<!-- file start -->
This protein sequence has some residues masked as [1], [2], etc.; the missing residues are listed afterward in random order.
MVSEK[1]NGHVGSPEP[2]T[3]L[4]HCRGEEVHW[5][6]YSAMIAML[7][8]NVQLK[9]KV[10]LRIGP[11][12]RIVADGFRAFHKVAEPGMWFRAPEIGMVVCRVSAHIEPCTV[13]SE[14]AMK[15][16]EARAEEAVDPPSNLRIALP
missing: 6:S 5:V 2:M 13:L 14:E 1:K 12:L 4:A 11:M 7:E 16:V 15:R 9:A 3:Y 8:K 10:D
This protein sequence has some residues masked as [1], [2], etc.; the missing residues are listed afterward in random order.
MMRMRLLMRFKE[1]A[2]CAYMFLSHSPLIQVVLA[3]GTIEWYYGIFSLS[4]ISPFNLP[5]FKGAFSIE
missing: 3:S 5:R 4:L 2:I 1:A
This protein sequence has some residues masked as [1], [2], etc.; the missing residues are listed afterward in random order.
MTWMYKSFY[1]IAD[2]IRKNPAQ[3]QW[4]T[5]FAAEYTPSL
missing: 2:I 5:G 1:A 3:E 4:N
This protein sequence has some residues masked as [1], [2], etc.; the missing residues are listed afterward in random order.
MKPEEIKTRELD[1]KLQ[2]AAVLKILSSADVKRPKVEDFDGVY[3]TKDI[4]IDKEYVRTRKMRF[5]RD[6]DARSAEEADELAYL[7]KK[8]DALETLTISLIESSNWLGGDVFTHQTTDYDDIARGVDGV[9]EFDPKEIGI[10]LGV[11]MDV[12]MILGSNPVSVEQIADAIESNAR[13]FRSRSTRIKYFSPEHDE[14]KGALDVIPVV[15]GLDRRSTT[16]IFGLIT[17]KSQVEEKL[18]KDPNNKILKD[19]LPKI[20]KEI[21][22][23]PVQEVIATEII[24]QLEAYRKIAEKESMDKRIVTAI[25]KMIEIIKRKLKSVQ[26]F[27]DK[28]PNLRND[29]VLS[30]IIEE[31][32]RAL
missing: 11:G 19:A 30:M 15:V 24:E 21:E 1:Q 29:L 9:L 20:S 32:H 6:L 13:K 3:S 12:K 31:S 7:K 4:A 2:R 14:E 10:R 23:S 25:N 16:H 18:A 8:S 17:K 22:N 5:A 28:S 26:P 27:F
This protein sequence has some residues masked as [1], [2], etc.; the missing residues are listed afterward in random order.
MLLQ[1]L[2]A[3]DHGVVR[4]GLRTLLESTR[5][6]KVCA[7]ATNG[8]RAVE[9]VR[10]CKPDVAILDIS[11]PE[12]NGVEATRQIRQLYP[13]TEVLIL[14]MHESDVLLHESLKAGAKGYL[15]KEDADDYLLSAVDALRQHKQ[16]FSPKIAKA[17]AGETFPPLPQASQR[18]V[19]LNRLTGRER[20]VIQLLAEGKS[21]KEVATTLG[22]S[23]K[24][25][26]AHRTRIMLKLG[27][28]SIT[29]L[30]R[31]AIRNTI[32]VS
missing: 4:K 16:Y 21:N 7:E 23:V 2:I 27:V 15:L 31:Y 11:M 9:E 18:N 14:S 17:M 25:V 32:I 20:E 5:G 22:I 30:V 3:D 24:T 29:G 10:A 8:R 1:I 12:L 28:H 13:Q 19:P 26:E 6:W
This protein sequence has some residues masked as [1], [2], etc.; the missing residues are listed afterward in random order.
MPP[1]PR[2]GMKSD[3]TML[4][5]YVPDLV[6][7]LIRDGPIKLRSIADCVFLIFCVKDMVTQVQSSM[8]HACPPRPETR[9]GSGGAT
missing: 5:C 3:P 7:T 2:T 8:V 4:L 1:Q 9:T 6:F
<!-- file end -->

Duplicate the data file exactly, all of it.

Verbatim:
This protein sequence has some residues masked as [1], [2], etc.; the missing residues are listed afterward in random order.
MVSEK[1]NGHVGSPEP[2]T[3]L[4]HCRGEEVHW[5][6]YSAMIAML[7][8]NVQLK[9]KV[10]LRIGP[11][12]RIVADGFRAFHKVAEPGMWFRAPEIGMVVCRVSAHIEPCTV[13]SE[14]AMK[15][16]EARAEEAVDPPSNLRIALP
missing: 6:S 5:V 2:M 13:L 14:E 1:K 12:L 4:A 11:M 7:E 16:V 15:R 9:A 3:Y 8:K 10:D
This protein sequence has some residues masked as [1], [2], etc.; the missing residues are listed afterward in random order.
MMRMRLLMRFKE[1]A[2]CAYMFLSHSPLIQVVLA[3]GTIEWYYGIFSLS[4]ISPFNLP[5]FKGAFSIE
missing: 3:S 5:R 4:L 2:I 1:A
This protein sequence has some residues masked as [1], [2], etc.; the missing residues are listed afterward in random order.
MTWMYKSFY[1]IAD[2]IRKNPAQ[3]QW[4]T[5]FAAEYTPSL
missing: 2:I 5:G 1:A 3:E 4:N
This protein sequence has some residues masked as [1], [2], etc.; the missing residues are listed afterward in random order.
MKPEEIKTRELD[1]KLQ[2]AAVLKILSSADVKRPKVEDFDGVY[3]TKDI[4]IDKEYVRTRKMRF[5]RD[6]DARSAEEADELAYL[7]KK[8]DALETLTISLIESSNWLGGDVFTHQTTDYDDIARGVDGV[9]EFDPKEIGI[10]LGV[11]MDV[12]MILGSNPVSVEQIADAIESNAR[13]FRSRSTRIKYFSPEHDE[14]KGALDVIPVV[15]GLDRRSTT[16]IFGLIT[17]KSQVEEKL[18]KDPNNKILKD[19]LPKI[20]KEI[21][22][23]PVQEVIATEII[24]QLEAYRKIAEKESMDKRIVTAI[25]KMIEIIKRKLKSVQ[26]F[27]DK[28]PNLRND[29]VLS[30]IIEE[31][32]RAL
missing: 11:G 19:A 30:M 15:V 24:E 21:E 1:Q 29:L 9:L 20:S 32:H 6:L 13:K 3:S 12:K 31:S 7:K 4:A 2:R 14:E 10:R 23:S 25:N 16:H 18:A 8:S 17:K 22:N 5:A 28:S 26:P 27:F
This protein sequence has some residues masked as [1], [2], etc.; the missing residues are listed afterward in random order.
MLLQ[1]L[2]A[3]DHGVVR[4]GLRTLLESTR[5][6]KVCA[7]ATNG[8]RAVE[9]VR[10]CKPDVAILDIS[11]PE[12]NGVEATRQIRQLYP[13]TEVLIL[14]MHESDVLLHESLKAGAKGYL[15]KEDADDYLLSAVDALRQHKQ[16]FSPKIAKA[17]AGETFPPLPQASQR[18]V[19]LNRLTGRER[20]VIQLLAEGKS[21]KEVATTLG[22]S[23]K[24][25][26]AHRTRIMLKLG[27][28]SIT[29]L[30]R[31]AIRNTI[32]VS
missing: 4:K 16:Y 21:N 7:E 23:V 2:I 27:V 15:L 31:Y 11:M 9:E 18:N 14:S 17:M 25:V 32:I 20:E 5:G 22:I 30:V 3:D 24:T 29:G 10:A 8:R 1:I 12:L 28:H 13:Q 19:P 26:E 6:W
This protein sequence has some residues masked as [1], [2], etc.; the missing residues are listed afterward in random order.
MPP[1]PR[2]GMKSD[3]TML[4][5]YVPDLV[6][7]LIRDGPIKLRSIADCVFLIFCVKDMVTQVQSSM[8]HACPPRPETR[9]GSGGAT
missing: 5:C 3:P 7:T 2:T 8:V 4:L 1:Q 9:T 6:F